ByteDance’s founder Zhang Yiming to step down as CEO, the third Chinese tech billionaire to throw in the towel in their prime
- After founding the company in 2011, founder Zhang Yiming takes a step back from his day-to-day responsibilities
- Liang Rubo, co-founder and current head of human resources, will take over the CEO position by the end of the year
Zhang Yiming, one of China’s wealthiest entrepreneurs, said he is ready to throw in the towel after nearly a decade running the world’s largest unicorn ByteDance Technology, becoming the latest among the country’s technology founders to step down in their prime.
“The truth is, I lack some of the skills that make an ideal manager,” he said. “I’m more interested in analysing organisational and market principles, and leveraging these theories to further reduce management work, rather than actually managing people.”
He also said that the busy job of chief executive restricted him from following his passions, especially the latest technical developments.
“Before 2017, I spent a lot of time keeping track of developments in machine learning, but since then,” he said. “While I do my best to bookmark technical articles online, I haven’t had the time to make much progress digging into the area.”
“Similarly, I’m not very social, preferring solitary activities like being online, reading, listening to music, and daydreaming about what may be possible,” Zhang said.
Taking his place will be ByteDance co-founder Liang Rubo, currently the company’s head of human resources and a close colleague of Zhang for many years.
“Over the next six months we will work side by side to ensure the smoothest possible transition,” said Zhang. “Through the end of the year, I will work closely with Rubo as he transitions into the role of CEO, and I know you will all also support him.”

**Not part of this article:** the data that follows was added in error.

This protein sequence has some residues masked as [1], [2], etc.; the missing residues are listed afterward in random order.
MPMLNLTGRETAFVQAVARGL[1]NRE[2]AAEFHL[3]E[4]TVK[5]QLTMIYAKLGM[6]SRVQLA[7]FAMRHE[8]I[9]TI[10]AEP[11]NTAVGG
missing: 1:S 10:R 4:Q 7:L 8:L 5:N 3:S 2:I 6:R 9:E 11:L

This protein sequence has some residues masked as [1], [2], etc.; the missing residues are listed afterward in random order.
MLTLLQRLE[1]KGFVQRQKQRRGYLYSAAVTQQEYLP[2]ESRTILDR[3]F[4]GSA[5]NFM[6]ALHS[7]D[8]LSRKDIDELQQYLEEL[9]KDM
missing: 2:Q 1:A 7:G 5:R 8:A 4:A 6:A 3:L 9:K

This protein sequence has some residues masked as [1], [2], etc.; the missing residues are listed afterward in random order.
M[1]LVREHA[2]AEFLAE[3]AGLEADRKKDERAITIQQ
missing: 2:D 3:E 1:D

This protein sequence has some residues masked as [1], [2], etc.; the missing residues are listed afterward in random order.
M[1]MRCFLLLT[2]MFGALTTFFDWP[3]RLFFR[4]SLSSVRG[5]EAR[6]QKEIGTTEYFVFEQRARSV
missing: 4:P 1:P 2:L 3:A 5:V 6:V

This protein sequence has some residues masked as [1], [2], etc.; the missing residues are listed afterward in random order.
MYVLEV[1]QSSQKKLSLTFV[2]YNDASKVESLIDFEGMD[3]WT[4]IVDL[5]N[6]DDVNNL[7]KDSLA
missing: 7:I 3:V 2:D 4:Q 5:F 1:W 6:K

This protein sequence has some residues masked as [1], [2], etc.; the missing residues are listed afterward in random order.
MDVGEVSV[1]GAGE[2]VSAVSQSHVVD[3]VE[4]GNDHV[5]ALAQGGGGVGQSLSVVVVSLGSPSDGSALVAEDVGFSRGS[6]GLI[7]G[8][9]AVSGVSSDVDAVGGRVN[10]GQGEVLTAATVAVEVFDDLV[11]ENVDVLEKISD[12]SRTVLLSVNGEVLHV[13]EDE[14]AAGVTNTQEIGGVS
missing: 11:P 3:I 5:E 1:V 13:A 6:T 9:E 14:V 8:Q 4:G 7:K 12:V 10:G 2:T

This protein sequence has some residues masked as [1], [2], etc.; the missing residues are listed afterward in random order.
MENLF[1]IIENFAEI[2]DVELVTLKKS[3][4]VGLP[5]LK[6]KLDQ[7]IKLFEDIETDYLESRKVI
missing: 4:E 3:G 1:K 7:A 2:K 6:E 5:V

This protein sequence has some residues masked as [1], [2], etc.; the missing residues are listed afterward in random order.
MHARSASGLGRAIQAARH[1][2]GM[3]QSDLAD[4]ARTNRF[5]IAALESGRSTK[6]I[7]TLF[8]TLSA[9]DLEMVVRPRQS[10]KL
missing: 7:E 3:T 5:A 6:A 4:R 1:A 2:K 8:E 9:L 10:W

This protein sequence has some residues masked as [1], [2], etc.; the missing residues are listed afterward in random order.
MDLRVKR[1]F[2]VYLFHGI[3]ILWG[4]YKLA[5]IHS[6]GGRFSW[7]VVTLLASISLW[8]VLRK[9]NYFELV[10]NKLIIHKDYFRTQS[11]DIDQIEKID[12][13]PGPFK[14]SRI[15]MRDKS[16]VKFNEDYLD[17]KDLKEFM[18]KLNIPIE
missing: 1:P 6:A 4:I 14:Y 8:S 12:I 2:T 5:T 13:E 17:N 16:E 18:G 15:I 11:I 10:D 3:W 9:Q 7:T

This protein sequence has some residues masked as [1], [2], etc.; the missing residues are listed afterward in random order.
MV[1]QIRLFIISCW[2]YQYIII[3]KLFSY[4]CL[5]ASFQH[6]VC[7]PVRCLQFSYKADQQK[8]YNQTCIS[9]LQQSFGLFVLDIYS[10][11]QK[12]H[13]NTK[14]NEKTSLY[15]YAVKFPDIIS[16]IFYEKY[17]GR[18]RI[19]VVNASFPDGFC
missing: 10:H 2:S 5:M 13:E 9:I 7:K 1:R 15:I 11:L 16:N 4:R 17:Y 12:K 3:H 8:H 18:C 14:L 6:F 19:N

Liang, Zhang’s dorm mate in university, worked at ByteDance from day one as co-founder to build the company into the world’s most valuable start-up. Liang has taken on numerous roles within the company, including the head of research and development, Lark and Efficiency Engineering, and most recently, Human Resources and Management.
The letter to employees did not address any other position changes for Zhang, who is also currently chairman of the company’s board of directors and holds 25 per cent of the company’s shares, according to The Wall Street Journal report in September 2020.
Zhang’s resignation follows a growing trend of Big Tech CEOs stepping back at the peak of their career.
However, the company continues to deal with headwinds overseas and at home.
The forced divestment of TikTok’s US operations initiated under the Trump administration is still undecided as President Biden’s administration put a pause on the legal action, but is still reviewing the issues of Chinese apps.
India banned TikTok along with dozens of other Chinese apps last year on national security grounds, the same reason the US used to try to force ByteDance to sell the app in the country, an issue that remains unsettled.
Domestically, tech giants have faced tighter antitrust regulations as Beijing named it one of this year’s governing focuses. Companies including Alibaba Group Holding and Tencent Holdings, Baidu and Didi Chuxing have been fined over unreported mergers and acquisitions.
ByteDance products are available in over 150 markets and as of 2020 it had over 100,000 employees.